Roughly half of all global seafood is caught by artisanal fishers — individuals who operate on small, often subsistence scales, and who generally fish a short distance from the coast. Though diminutive in comparison to larger-scale commercial operations, these enterprises are essential to the food security and livelihoods of their communities, and their sheer number makes artisanal fishers an important sector to monitor and manage, as well as to advocate for, as the global fishing industry continues to grow and climate change causes shifts in their food supply.
“You can’t manage what you can’t measure,” said conservation professional and academic Juan Andrés Silva, formerly a researcher with the Environmental Markets Lab (emLab) in UC Santa Barbara’s Bren School of Environmental Science & Management. “You can call them ‘small-scale,’ but their importance and impact are huge.” Despite this impact, artisanal fishers, he said, are “a very invisible sector,” and one worth trying to get a sense of.
In an effort to do so, Silva and his colleagues embarked on an experiment to gauge how well small-scale fishers would take to adopting vessel tracking technology originally developed for larger oceangoing ships. The researchers partnered with the organization Global Fishing Watch for this project, and their results are published in the journal Ocean & Coastal Management.
Options for Adoption
As satellite-enabled networks, vessel tracking systems (VTS) were originally conceived to prevent maritime collisions, but have been deemed useful for other purposes as well, including monitoring fishing activity in sensitive marine areas and looking out for forced labor on the high seas.
“According to the data we have, about 86% of the estimated 2.5 million motorized fishing vessels in the world are under 12 meters. Of those, less than 0.4% use some type of VTS,” said Silva, who conducted research for this study during his time with emLab . “So we’re talking about a massive number of fishing vessels that account for a big part of the global catch that don’t have this technology.
“And they certainly have an important impact because they usually fish closer to the coast where the bulk of biodiversity is and where coastal development happens,” he continued. “So understanding fishing behavior allows for better marine spatial planning and better fisheries management, and can also contribute to increased safety at sea.”
That said, the success of any system for monitoring artisanal fishers depends on the individuals themselves. So, the researchers approached fishers in Mexico and Indonesia to conduct a discrete choice experiment and evaluate under what conditions they would be willing to adopt the technology.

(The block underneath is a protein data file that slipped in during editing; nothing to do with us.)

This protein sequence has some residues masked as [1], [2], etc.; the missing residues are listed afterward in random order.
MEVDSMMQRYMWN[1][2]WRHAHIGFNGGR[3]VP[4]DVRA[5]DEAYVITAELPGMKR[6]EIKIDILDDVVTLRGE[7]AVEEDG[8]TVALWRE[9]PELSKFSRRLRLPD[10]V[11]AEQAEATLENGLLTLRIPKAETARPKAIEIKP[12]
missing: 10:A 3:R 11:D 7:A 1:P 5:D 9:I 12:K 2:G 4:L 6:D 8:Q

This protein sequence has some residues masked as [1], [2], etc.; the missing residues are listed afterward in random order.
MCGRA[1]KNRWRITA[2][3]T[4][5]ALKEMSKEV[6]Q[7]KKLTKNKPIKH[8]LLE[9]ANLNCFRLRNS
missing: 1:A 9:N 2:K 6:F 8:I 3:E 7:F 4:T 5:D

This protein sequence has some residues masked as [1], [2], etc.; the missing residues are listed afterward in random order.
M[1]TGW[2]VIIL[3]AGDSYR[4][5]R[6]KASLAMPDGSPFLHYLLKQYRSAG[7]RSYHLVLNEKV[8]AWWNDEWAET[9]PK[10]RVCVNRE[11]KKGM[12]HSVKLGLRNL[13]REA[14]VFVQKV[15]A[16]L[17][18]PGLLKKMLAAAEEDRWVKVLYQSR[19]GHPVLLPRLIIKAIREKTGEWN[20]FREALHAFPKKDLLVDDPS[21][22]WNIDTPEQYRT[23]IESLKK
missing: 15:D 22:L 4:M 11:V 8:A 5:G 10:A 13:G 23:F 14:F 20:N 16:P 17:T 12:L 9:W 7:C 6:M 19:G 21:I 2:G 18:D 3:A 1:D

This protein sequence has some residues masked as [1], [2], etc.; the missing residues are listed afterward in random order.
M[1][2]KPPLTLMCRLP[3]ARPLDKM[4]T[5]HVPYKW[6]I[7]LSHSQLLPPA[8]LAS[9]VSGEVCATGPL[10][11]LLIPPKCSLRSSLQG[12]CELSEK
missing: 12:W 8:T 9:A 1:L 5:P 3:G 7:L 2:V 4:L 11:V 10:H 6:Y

In their survey, the researchers offered the fishers several packages with different options and features, such as safety, privacy and ownership of data. They asked the fishers how much they would be willing to pay to have the equipment installed on their boats or, alternatively, if they were willing to receive payment in exchange for their participation in the program.
“One thing to keep in mind about small-scale fishers is their incredible diversity,” Silva said. “There was a lot of variability in their attributes, including their levels of education, or previous exposure to technology, much of which would influence their attitudes toward using new equipment on their boats.
“One of the biggest concerns was that it would be a nuisance for them to have extra stuff on their boats,” he added. For instance in Mexico, many fishers who were given a long, orange device they would come to call “the carrot” found it annoying to have to maintain and recharge the gear, even though it would be useful for their safety. In other cases, fishers, unsatisfied with their catch quotas, might reject the VTS because it would inhibit their extralegal fishing efforts to earn more money.
In their sample of 211 fishers — 124 in Indonesia and 87 in Mexico — the majority (67%) were willing to pay to participate in their preferred VTS program, while 13% would participate if the program was free. Meanwhile, 11% would not opt into any program, and 9% would if they were paid to do so.
Overall, the researchers found that safety functionality (particularly for fishers who share space with large vessels) and ownership of their fishing activity data played a large part in fishers’ willingness to accept the new tech. Those who perceived governmental and administrative corruption as their main problem were often willing to pay more to participate in the VTS program, as compared to those whose main problem was illegal, unreported and unregulated fishing, pollution or extreme weather.
There are other benefits to fishers using the VTS, according to Silva, particularly for fishing collectives that are more organized and supported.
“For example, there was a case in Baja, Mexico, in which the fishers actually used historical tracking data that, coupled with catch and income data, allowed them to negotiate fair compensation from the government for temporary fishing closures,” he said. “So data could also be a source of empowerment for fishers.”
This study is the first foray into small-scale fishers’ preferences in a VTS program and potential incentives that may encourage their participation. More research would have to be conducted into the highly diverse world of the artisanal fisher to encourage wide adoption, Silva said.
“From a research point of view we never intended to be super exhaustive, and there isn’t a conclusion in this study that applies to the whole world,” he said. “But we do want to gain a good picture of this ‘invisible sector,’ and understanding their motives and behavior allows for better planning and management.”